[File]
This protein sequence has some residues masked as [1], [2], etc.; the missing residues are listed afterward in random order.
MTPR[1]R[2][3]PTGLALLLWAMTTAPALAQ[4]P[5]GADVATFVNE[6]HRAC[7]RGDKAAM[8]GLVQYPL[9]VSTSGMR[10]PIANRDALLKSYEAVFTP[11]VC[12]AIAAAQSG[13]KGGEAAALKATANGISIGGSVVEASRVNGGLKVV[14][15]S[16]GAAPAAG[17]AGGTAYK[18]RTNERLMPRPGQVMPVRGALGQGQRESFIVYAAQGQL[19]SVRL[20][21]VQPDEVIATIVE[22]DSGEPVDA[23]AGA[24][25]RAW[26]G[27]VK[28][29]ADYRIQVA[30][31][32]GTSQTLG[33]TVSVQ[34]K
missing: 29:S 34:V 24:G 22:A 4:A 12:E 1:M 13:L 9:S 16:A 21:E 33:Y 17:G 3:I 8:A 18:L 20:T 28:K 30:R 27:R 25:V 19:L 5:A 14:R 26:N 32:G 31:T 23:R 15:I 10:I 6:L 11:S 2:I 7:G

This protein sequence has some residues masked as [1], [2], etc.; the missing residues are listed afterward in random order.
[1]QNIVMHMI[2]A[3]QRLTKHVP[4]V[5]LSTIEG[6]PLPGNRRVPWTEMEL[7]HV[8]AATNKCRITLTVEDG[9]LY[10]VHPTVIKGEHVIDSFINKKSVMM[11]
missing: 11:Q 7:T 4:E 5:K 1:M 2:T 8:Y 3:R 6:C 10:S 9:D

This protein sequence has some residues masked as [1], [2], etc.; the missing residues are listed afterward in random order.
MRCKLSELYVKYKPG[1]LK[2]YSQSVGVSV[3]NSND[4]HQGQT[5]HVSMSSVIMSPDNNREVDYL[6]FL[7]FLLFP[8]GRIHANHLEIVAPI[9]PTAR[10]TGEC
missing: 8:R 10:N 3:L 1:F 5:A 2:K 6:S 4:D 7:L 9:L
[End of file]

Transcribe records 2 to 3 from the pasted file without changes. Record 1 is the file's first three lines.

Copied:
This protein sequence has some residues masked as [1], [2], etc.; the missing residues are listed afterward in random order.
[1]QNIVMHMI[2]A[3]QRLTKHVP[4]V[5]LSTIEG[6]PLPGNRRVPWTEMEL[7]HV[8]AATNKCRITLTVEDG[9]LY[10]VHPTVIKGEHVIDSFINKKSVMM[11]
missing: 11:Q 7:T 4:E 5:K 1:M 2:T 8:Y 3:R 6:C 10:S 9:D

This protein sequence has some residues masked as [1], [2], etc.; the missing residues are listed afterward in random order.
MRCKLSELYVKYKPG[1]LK[2]YSQSVGVSV[3]NSND[4]HQGQT[5]HVSMSSVIMSPDNNREVDYL[6]FL[7]FLLFP[8]GRIHANHLEIVAPI[9]PTAR[10]TGEC
missing: 8:R 10:N 3:L 1:F 5:A 2:K 6:S 4:D 7:L 9:L